Just recently we have seen “Air Miles Angus” Robertson jetting about the world at taxpayers' expense on some jolly; an independence minister has been appointed on a reported annual salary of £100,000. Roughly 20 civil servants are working courtesy of taxpayers' money to break up the United Kingdom. The ferries will cost at least £300 million over budget.

The failed vanity projects costing billions since 2014 are astonishing: Prestwick Airport, Police Scotland, a Scottish energy company, Scottish Stock Exchange, Gupta handout, Ferguson Marine, BiFab, the Rangers botched prosecution, the Salmond inquiry legal fees, foreign “embassies”, Named Person scheme, the Hate Crime Bill, the Scottish National Investment Bank, the DRS and on and on and on, the list is endless.

Had Nicola Sturgeon and her Government shown some real economic and financial probity since 2014, there would have been ample funds to avoid them having to blame the UK Government, but of course blame is in the SNP DNA.

Douglas Cowe, Newmachar.

Read more: SNP must dump the Greens and ditch HPMAs

Growing menace of pavement cyclists

IN its rules for cyclists, the Highway Code states unequivocally “You MUST NOT cycle on a pavement”. It also advises cyclists to “take care when passing pedestrians, especially children, older or disabled people, and allow them plenty of room”.

Why, then, has 49 year-old Auriol Gray been jailed for three years for the manslaughter of 77-year-old Celia Wright who cycled towards her on the pavement (“Woman who caused cyclist to fall into road fails in bid to appeal against sentence”, The Herald, 20 May)? Ms Gray suffers from cerebral palsy, partial blindness and autism. Her only offence, as I understand it, is that she gestured and shouted at Mrs Wright to “get off the f****** pavement”. This simple act, we are told, caused Mrs Wright to fall off her bicycle into the roadway where she was killed by a car.

The judge who originally sentenced Ms Gray opined that her actions were not explained by her disabilities; his credentials in this subjective area of social science were not stated. One of the three Appeal Court judges who subsequently dismissed her appeal observed that “a blameless woman had been killed by the unlawful act of the applicant” and that the sentence “had to mark the gravity of the unlawful killing”. These apparently censorious remarks seem to imply that Ms Gray acted with malice aforethought, although no evidence to that effect was adduced. Equally, there was no evidence that the pavement in question was an established cycle lane.

For more than 20 years cycling on the pavement has been a fixed penalty offence with a maximum fine of £500. Sadly, the legislation is almost completely ignored by cyclists, and that abuse is widely condoned by police. Safe in that knowledge, inconsiderate cyclists career with impunity along pavements, showing little regard for the safety of the pedestrians who rightfully occupy that space or, crucially, for the vulnerability of disabled pedestrians like Ms Gray. This latest judgement can only serve to compound the dangerous and mistaken sense of entitlement and precedence already displayed by the many cyclists who routinely cycle illegally on pavements.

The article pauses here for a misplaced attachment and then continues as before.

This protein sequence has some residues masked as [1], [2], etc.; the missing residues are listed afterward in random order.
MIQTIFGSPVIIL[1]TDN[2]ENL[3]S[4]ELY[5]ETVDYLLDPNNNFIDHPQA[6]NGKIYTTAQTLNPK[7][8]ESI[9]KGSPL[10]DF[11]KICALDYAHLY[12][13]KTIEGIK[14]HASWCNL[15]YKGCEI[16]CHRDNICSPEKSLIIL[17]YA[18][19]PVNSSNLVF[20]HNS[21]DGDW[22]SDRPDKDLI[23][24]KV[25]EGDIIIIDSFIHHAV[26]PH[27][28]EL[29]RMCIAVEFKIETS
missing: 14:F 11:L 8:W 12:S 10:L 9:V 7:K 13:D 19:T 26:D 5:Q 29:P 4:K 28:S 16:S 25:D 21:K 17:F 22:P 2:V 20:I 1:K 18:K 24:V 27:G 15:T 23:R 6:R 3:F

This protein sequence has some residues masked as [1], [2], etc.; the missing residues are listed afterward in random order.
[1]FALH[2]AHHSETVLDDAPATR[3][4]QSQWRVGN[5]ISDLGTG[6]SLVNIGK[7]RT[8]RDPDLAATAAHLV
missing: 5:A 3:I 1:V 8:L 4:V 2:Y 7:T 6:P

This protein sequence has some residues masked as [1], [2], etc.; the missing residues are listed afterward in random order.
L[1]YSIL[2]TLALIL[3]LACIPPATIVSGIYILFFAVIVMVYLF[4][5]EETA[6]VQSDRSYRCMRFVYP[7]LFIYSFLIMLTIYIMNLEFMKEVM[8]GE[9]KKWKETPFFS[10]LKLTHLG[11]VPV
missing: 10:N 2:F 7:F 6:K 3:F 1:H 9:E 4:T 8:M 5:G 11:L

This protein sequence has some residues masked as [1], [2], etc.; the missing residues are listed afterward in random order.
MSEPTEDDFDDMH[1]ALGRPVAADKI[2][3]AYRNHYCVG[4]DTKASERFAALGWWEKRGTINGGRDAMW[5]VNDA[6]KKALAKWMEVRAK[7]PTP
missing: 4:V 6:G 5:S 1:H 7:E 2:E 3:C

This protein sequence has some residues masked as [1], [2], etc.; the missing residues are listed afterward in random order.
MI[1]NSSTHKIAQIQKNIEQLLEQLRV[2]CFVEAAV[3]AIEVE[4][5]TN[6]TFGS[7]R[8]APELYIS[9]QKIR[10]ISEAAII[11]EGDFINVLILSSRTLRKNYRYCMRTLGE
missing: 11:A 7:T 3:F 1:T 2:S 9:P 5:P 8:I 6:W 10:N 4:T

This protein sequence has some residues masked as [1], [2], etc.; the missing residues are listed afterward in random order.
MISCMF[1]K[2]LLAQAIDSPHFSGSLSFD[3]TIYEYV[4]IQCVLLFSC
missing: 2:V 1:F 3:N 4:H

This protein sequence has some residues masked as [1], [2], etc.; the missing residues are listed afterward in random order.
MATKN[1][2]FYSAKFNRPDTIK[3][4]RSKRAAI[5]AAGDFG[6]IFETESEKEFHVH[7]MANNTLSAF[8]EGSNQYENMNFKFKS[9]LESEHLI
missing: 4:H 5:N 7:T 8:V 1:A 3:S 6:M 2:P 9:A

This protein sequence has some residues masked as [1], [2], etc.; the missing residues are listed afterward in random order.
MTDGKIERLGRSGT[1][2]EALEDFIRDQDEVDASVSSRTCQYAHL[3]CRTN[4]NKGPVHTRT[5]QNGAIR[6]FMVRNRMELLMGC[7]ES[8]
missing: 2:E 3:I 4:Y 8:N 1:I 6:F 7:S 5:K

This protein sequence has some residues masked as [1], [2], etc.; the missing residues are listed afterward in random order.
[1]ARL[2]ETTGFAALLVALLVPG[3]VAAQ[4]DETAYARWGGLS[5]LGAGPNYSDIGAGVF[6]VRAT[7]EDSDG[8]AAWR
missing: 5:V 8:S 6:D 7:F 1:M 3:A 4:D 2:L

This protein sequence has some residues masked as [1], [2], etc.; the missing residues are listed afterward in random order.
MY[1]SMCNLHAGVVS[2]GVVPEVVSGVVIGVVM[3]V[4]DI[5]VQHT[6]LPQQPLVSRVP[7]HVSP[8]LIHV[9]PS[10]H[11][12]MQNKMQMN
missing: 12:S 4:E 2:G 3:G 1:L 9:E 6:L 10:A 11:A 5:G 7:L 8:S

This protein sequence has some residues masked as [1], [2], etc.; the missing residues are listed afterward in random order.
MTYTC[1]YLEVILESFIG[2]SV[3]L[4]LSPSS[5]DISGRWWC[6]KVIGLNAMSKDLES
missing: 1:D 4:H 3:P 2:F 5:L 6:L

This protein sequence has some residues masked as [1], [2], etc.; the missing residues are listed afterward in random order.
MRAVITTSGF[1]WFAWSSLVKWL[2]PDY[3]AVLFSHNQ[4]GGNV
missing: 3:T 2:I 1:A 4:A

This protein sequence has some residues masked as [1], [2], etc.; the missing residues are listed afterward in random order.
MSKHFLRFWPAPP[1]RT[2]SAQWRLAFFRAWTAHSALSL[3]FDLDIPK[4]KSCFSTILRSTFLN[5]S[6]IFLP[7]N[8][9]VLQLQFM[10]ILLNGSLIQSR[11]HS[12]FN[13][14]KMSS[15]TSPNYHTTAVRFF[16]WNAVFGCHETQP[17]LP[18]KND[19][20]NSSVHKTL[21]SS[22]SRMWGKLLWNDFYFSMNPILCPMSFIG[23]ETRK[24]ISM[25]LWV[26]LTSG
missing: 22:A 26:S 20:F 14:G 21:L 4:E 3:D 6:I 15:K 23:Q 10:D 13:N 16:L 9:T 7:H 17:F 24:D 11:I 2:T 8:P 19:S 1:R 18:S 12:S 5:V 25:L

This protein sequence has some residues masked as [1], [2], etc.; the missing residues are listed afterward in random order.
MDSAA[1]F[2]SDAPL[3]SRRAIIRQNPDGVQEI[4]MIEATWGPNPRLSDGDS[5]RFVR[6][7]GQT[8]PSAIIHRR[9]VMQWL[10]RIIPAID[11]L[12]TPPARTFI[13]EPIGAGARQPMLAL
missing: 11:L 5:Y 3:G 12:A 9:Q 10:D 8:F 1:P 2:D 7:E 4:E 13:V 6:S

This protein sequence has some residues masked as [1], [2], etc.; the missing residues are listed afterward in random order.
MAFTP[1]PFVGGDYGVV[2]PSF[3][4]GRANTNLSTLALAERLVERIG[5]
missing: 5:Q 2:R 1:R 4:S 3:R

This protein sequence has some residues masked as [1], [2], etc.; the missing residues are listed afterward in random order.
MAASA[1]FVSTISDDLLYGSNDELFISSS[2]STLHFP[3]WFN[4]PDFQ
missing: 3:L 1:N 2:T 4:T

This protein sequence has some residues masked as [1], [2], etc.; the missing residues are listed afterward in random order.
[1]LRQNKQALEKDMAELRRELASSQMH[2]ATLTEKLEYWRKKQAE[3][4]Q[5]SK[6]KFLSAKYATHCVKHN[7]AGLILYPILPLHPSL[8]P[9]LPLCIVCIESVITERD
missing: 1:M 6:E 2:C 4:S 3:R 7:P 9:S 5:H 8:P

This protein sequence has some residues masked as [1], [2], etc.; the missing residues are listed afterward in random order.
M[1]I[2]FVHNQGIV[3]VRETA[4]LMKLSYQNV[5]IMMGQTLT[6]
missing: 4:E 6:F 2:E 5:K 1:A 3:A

The Highway Code posits a hierarchy of road users which categorises pedestrians as being most at risk in the event of a collision; cyclists are placed second. Put simply, this means that, in any encounter between a pedestrian and a cyclist, the latter has a particularly responsibility towards the former. By that measure, Ms Gray’s conviction and imprisonment for manslaughter seem to me to be utterly perverse and deeply regrettable.

Iain Stuart, Glasgow.

Protest rights must be limited

IN the last paragraph of her column ("Protecting the right to protest is worth a little inconvenience", The Herald, May 26) Catriona Stewart states that "damaged flowerbeds and a little inconvenience are a small price to pay".

Damaging property belonging to others can never be justified regardless of what cause a protest is being held for.

And I'm sure all the users of the Dartford Crossing, when Stop Oil protesters caused mayhem there last October, would disagree that a little inconvenience is a small price to pay.

The right of people to protest is to be respected but it does not give them carte blanche to do whatever they want.

If Ms Stewart wishes to fling orange powder with abandon then she should do it in her own garden.

Brian Bell, Kinross.

Glasgow cafe culture shock

SO there we were in Glasgow city centre on a lovely afternoon on Thursday, stopped at a coffee shop on the north side of Royal Exchange Square just after 4pm.

My wife headed in to get two coffees; I hovered outside hoping to grab a table once folk who had finished their coffees stopped blethering and finally moved away.

Fifteen minutes later I got a table just as my wife came out, so we sat in the sun enjoying the weather and our coffees. At about 4:40pm a grumpy female staff member came round all tables, saying that she was folding up the tables in five minutes and taking them in.

A notice in the window stated that the cafe closes at 5:30.

What sort of impression does that give to tourists?

Douglas Jardine, Bishopbriggs.

Green and blue?

I NOTE there is to be an Interpol conference in Glasgow next year. Will it be COP 24?

Rod MacCowan, Lennoxtown.